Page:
June 01, 2011

Maryland Child Welfare Agency Had Statutory Power to Investigate Suspected Abuse of Nonresident Child

The views expressed herein have not been approved by the House of Delegates or the Board of Governors of the American Bar Association, and accordingly, should not be construed as representing the policy of the American Bar Association.

David N. v. St. Mary’s County Dep’t of Soc. Servs., 2011 WL 1204768 (Md. Ct. App.).

A Maryland child welfare agency had a statutory duty to investigate a report of suspected abuse of a four-year-old girl alleged to have occurred in Maryland, even though the girl was a Virginia resident. Maryland’s child abuse and neglect reporting and investigation statutes can be read to give child welfare and law enforcement agencies power to investigate reports of suspected abuse or neglect occurring in Maryland involving a nonresident child. This interpretation furthers the legislature’s goal of protecting all children from abuse and neglect.

A Maryland child welfare agency received a report alleging a 15-year-old boy sexually abused a four-year-old girl at a family picnic. The agency investigated and made a finding of indicated child sexual abuse. The boy appealed the finding and requested an administrative hearing.

At the administrative hearing, the boy admitted to sexually abusing the girl, but moved to dismiss the administrative charge on the ground that the agency lacked statutory authority to investigate the report and make a finding against him. He argued that Maryland statute only gives a local child welfare agency authority to investigate a child report involving a victim who is a Maryland resident. In this case, the four-year-old girl was a Virginia resident. Since the alleged abuse occurred in Maryland, but the victim lived in Virginia, he claimed the agency had no power to investigate the report and make a finding.

The agency opposed the motion to dismiss, claiming the boy had misinterpreted Maryland’s child abuse investigation statute. The administrative law judge granted the motion, however, ruling that the agency lacked statutory authority to investigate the report of suspected child abuse that allegedly occurred in Maryland when the victim lived in Virginia. The agency filed an appeal for judicial review.

The trial court held a hearing and reversed the administrative law judge’s decision and the boy appealed.

The Court of Special Appeals of Maryland affirmed, holding that the agency was required to investigate. The court explained that Maryland’s child abuse investigation statute applies to two groups of children: (1) those suspected of being abused or neglected in Maryland, and (2) those who live in Maryland and are suspected of being abused or neglected anywhere. The child in this case fell within the first group since she was suspected of being abused in Maryland.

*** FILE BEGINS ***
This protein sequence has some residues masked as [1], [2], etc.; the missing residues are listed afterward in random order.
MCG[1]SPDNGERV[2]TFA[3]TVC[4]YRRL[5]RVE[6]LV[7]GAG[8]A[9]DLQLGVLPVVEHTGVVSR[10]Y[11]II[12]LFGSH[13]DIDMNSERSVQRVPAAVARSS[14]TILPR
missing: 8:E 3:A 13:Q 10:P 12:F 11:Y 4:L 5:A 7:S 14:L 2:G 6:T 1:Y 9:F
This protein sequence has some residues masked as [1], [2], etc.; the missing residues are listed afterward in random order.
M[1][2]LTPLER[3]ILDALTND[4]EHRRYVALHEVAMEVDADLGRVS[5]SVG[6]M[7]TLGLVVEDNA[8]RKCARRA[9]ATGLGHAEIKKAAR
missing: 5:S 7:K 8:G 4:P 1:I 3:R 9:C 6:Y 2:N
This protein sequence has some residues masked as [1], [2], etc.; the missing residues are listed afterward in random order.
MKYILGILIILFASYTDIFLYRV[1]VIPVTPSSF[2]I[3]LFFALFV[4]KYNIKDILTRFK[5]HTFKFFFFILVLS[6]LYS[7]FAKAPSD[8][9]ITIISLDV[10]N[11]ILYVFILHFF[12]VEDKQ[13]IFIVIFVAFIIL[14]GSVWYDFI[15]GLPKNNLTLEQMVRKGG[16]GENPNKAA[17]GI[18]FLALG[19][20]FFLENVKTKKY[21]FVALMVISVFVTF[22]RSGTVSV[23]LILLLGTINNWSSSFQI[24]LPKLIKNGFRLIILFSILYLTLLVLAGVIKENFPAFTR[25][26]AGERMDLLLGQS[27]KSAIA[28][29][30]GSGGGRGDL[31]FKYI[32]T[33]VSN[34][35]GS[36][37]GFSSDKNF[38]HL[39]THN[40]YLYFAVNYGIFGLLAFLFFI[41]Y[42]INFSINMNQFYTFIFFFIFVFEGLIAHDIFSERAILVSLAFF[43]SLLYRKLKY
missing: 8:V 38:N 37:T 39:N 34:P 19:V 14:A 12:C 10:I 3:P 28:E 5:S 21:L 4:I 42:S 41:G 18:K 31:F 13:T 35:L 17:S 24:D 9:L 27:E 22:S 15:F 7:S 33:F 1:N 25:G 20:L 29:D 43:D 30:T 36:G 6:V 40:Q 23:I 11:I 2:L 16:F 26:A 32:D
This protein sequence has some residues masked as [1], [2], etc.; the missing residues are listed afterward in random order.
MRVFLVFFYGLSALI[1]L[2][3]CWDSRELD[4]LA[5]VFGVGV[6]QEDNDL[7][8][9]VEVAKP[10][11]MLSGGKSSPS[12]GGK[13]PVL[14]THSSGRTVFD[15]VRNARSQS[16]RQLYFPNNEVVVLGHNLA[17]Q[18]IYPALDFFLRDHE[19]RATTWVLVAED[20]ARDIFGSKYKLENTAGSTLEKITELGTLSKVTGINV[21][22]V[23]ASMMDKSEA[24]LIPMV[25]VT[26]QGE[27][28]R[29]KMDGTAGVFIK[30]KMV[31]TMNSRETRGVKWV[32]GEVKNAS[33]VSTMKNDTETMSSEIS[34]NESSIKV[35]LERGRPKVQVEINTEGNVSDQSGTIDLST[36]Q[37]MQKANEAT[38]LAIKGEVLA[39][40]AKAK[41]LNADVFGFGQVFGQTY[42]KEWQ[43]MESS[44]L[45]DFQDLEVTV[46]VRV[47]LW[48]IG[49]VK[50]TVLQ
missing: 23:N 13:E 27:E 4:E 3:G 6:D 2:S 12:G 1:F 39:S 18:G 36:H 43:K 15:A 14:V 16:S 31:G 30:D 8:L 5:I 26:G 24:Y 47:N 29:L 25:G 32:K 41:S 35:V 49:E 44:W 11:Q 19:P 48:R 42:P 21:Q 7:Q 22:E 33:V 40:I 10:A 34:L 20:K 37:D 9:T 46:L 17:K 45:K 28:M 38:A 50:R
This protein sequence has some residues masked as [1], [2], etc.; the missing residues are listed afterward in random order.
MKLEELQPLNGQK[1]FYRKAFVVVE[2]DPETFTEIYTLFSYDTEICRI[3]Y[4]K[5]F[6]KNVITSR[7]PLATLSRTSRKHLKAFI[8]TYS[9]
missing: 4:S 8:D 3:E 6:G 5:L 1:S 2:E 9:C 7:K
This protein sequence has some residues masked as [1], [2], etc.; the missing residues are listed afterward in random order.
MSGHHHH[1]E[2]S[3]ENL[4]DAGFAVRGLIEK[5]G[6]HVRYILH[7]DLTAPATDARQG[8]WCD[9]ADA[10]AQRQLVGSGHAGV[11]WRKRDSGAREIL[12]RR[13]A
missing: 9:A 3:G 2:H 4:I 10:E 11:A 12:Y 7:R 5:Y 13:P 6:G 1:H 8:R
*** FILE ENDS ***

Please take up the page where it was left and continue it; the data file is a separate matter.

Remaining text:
Maryland’s child abuse and neglect reporting statute requires designated professionals to report suspected child abuse to the local child protection or law enforcement agency and draws no distinction between child victims who live in or outside Maryland, or between suspected abuse that occurs in or outside Maryland. It requires professionals to make the report as long as the victim is a child, with no exceptions based on the victim’s state of residence or where the abuse or neglect is believed to have occurred.

If the suspected abuse occurs outside Maryland and the victim lives outside Maryland, the mandated reporter must then notify the local child protective or law enforcement agency. The agency receiving the report must then notify the appropriate agency outside Maryland for an investigation.

Maryland’s statute addressing child abuse investigations was amended in 2003 to direct a local child welfare or law enforcement agency to conduct an investigation when the suspected abuse or neglect involves “a child who lives in this State that is alleged to have occurred in this State.” The court found this amendment ambiguous and could be read to mean that a local child welfare agency can only investigate a report when the suspected abuse or neglect occurred in Maryland and involved a victim who lived in Maryland.

However, when reading the statutory amendment in the context of the greater statutory scheme of which it was a part, the court found it could also be read to mean the agency must investigate a report when the suspected abuse took place in Maryland or when the victim lives in Maryland.

The court concluded that only the second interpretation would fulfill the intent of the legislature that action be taken in response to all reports of alleged child abuse or neglect in Maryland. The court explained that the 2003 amendment to the investigation statute was intended to address situations where abuse or neglect happened outside Maryland but where there was still some connection to Maryland and the underlying purpose was to protect children in Maryland from future abuse and neglect.

Similarly, requiring investigations of reports involving a child who is not a Maryland resident but who was allegedly abused in Maryland advanced the protection of children in Maryland against abuse and neglect.